DALLAS (AP) — Tens of thousands of hotels don't allow guests to directly reach emergency services when they dial 911, according to a national survey taken after a 9-year-old girl couldn't call for help while her mother was being stabbed to death in a Texas motel.

The incident spurred a petition demanding hotels and motels be required to enable the direct dialing of 911. Many hotels require callers to dial "9'' first or have some other system, such as calling first to the front desk, which advocates say can lead to panic and confusion in an emergency.

The American Hotel & Lodging Association survey found that about 45 percent of franchised hotels and motels and 32 percent of independent hotels have direct 911 dialing.


Birth control rule seems to divide Supreme Court

WASHINGTON (AP) — The Supreme Court struggled Tuesday with the question of whether companies have religious rights in a case challenging the Affordable Health Care Act and its guarantee of birth control in employees' preventive care plans.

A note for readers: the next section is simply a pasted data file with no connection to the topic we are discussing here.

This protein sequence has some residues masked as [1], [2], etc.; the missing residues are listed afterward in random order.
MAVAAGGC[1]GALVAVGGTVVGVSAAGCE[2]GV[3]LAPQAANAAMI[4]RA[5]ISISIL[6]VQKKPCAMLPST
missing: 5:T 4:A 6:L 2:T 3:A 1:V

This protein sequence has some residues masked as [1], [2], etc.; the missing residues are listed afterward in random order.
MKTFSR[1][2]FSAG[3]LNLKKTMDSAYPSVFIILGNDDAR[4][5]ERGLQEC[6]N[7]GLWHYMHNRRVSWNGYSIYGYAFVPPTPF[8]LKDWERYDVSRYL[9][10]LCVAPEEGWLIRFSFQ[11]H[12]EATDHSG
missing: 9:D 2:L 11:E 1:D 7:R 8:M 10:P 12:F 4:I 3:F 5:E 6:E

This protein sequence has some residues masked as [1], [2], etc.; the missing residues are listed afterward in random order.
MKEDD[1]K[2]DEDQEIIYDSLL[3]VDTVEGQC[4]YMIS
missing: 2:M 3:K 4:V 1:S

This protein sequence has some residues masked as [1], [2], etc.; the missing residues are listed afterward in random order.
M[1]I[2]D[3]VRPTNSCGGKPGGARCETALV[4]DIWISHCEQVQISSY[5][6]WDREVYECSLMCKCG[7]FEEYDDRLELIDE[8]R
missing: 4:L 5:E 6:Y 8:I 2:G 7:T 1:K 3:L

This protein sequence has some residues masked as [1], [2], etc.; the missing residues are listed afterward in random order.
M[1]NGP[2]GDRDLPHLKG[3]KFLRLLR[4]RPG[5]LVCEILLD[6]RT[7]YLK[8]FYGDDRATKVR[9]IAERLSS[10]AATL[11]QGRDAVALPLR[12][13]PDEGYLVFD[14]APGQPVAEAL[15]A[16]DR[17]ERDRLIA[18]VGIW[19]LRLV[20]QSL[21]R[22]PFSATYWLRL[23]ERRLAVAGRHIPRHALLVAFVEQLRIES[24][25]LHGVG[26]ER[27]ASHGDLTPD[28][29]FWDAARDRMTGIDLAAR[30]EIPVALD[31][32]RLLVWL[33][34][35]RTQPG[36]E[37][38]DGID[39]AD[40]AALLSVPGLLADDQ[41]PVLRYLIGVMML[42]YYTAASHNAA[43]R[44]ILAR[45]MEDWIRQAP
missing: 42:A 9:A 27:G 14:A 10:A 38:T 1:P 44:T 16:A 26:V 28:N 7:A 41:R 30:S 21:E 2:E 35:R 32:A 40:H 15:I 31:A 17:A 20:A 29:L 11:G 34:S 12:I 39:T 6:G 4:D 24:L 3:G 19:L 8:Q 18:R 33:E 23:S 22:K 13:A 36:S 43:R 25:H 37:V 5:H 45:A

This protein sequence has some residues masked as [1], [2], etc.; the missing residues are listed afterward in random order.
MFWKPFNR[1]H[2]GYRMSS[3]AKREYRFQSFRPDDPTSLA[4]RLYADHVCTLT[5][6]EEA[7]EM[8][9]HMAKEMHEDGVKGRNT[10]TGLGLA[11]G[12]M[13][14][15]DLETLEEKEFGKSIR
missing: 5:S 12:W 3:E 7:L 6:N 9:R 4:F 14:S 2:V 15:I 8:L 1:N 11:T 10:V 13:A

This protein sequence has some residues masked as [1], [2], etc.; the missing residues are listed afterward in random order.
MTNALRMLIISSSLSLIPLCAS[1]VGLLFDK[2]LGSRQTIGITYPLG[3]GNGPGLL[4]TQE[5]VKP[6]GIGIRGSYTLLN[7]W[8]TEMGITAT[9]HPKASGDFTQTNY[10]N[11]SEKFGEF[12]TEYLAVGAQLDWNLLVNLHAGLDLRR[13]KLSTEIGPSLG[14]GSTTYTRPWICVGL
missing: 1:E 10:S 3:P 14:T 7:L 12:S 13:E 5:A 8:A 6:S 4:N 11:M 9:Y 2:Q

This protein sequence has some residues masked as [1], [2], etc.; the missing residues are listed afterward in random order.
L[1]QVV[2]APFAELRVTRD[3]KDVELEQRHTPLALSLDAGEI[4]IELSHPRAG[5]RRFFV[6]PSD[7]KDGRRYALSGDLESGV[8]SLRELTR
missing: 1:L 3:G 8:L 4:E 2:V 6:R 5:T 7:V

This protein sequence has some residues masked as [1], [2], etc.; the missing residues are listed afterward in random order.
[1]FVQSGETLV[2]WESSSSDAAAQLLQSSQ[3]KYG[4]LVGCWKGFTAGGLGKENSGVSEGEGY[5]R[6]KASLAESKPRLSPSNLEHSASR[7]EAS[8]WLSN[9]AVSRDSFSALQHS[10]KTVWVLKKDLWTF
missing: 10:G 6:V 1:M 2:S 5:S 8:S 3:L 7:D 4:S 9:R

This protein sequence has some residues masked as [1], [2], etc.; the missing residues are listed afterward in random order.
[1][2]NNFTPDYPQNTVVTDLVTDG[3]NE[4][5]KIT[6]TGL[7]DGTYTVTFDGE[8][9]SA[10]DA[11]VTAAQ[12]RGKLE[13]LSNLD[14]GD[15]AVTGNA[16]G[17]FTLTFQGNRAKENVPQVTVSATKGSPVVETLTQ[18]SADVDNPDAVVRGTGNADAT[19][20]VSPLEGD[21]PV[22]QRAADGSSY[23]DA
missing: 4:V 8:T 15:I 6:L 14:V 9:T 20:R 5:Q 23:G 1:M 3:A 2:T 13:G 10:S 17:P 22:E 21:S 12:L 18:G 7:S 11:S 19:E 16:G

As the court heard the challenge brought by the Hobby Lobby chain of stores and others, demonstrators on both sides of the issue chanted outside. The family-owned companies object to covering certain methods of birth control that they say can work after conception, in violation of their religious beliefs.

The justices have never declared that for-profit corporations, as opposed to individuals, can hold religious beliefs. The companies in this case, and their backers, argue that a 1993 federal law on religious freedom extends to businesses.


By The Associated Press=

The Dow Jones industrial average gained 91.19 points, or 0.6 percent, to close at 16,367.88. The S&P 500 rose 8.18 points, or 0.4 percent, to 1,865.62. The Nasdaq composite gained 7.88 points, or 0.2 percent, to 4,234.27.

Benchmark oil for May delivery fell 41 cents to close at $99.19 in midday trading in New York. Wholesale gasoline fell 0.4 cents to close at $2.882 a gallon. Heating oil rose 1.1 cents to close at $2.921 a gallon. Natural gas rose 13.5 cents to close at $4.411 per 1,000 cubic feet. Brent crude, used to set prices for international varieties of crude used by many U.S. refineries, rose 7 cents to close at $106.99 in London.